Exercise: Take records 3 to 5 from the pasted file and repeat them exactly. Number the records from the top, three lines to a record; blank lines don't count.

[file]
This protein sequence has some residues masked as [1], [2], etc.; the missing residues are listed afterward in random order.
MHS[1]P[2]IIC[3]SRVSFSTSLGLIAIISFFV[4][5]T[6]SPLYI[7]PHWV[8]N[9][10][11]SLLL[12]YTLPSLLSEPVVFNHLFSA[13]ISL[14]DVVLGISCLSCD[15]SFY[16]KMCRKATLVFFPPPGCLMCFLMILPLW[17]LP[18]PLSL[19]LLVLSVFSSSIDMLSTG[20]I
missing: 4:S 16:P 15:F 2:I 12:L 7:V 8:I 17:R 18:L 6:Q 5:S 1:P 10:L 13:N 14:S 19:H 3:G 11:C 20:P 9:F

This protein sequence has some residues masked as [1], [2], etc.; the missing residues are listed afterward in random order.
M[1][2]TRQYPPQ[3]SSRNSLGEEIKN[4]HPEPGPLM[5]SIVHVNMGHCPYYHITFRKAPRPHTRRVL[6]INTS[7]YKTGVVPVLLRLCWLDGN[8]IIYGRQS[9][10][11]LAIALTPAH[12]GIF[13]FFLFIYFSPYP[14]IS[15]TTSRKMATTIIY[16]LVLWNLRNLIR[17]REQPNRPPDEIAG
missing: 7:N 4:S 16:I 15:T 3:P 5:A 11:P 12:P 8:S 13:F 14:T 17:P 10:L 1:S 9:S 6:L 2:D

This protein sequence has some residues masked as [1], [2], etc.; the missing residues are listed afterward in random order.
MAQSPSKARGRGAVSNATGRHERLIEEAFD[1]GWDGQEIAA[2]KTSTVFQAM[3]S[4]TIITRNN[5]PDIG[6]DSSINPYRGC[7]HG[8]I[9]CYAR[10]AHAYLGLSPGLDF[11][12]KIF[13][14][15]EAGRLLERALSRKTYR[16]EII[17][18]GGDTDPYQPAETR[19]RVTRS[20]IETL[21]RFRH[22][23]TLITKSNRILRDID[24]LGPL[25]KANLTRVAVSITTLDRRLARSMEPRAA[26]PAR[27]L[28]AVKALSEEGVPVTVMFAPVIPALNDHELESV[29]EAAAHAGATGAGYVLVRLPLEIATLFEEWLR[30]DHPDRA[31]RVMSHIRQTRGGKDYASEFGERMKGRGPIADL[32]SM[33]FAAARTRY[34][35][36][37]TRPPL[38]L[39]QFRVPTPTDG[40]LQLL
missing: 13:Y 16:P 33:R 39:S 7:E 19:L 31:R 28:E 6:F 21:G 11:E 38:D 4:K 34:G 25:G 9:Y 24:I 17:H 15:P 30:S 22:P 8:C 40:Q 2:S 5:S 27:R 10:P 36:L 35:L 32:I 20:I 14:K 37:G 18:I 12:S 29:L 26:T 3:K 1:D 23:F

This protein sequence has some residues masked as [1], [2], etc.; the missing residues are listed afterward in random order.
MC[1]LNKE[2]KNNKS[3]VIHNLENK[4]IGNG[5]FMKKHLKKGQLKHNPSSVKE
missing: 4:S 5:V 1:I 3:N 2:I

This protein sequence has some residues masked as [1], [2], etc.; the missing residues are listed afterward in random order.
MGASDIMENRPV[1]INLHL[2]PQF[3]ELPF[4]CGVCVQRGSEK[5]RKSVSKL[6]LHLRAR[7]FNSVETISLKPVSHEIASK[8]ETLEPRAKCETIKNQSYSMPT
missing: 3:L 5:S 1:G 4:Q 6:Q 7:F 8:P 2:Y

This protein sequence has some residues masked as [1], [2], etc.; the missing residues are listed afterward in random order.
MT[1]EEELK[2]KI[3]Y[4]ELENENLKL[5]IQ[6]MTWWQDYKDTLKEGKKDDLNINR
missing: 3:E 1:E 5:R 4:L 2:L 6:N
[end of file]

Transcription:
This protein sequence has some residues masked as [1], [2], etc.; the missing residues are listed afterward in random order.
MAQSPSKARGRGAVSNATGRHERLIEEAFD[1]GWDGQEIAA[2]KTSTVFQAM[3]S[4]TIITRNN[5]PDIG[6]DSSINPYRGC[7]HG[8]I[9]CYAR[10]AHAYLGLSPGLDF[11][12]KIF[13][14][15]EAGRLLERALSRKTYR[16]EII[17][18]GGDTDPYQPAETR[19]RVTRS[20]IETL[21]RFRH[22][23]TLITKSNRILRDID[24]LGPL[25]KANLTRVAVSITTLDRRLARSMEPRAA[26]PAR[27]L[28]AVKALSEEGVPVTVMFAPVIPALNDHELESV[29]EAAAHAGATGAGYVLVRLPLEIATLFEEWLR[30]DHPDRA[31]RVMSHIRQTRGGKDYASEFGERMKGRGPIADL[32]SM[33]FAAARTRY[34][35][36][37]TRPPL[38]L[39]QFRVPTPTDG[40]LQLL
missing: 13:Y 16:P 33:R 39:S 7:E 19:L 31:R 28:E 6:F 21:G 11:E 38:D 4:K 34:G 25:G 9:Y 24:I 17:H 15:P 30:S 22:P 8:C 40:Q 2:S 5:S 27:R 10:P 36:L 35:L 32:I 20:I 14:K 37:G 18:I 12:S 29:L 26:T 3:K 1:D 23:F

This protein sequence has some residues masked as [1], [2], etc.; the missing residues are listed afterward in random order.
MC[1]LNKE[2]KNNKS[3]VIHNLENK[4]IGNG[5]FMKKHLKKGQLKHNPSSVKE
missing: 4:S 5:V 1:I 3:N 2:I

This protein sequence has some residues masked as [1], [2], etc.; the missing residues are listed afterward in random order.
MGASDIMENRPV[1]INLHL[2]PQF[3]ELPF[4]CGVCVQRGSEK[5]RKSVSKL[6]LHLRAR[7]FNSVETISLKPVSHEIASK[8]ETLEPRAKCETIKNQSYSMPT
missing: 3:L 5:S 1:G 4:Q 6:Q 7:F 8:P 2:Y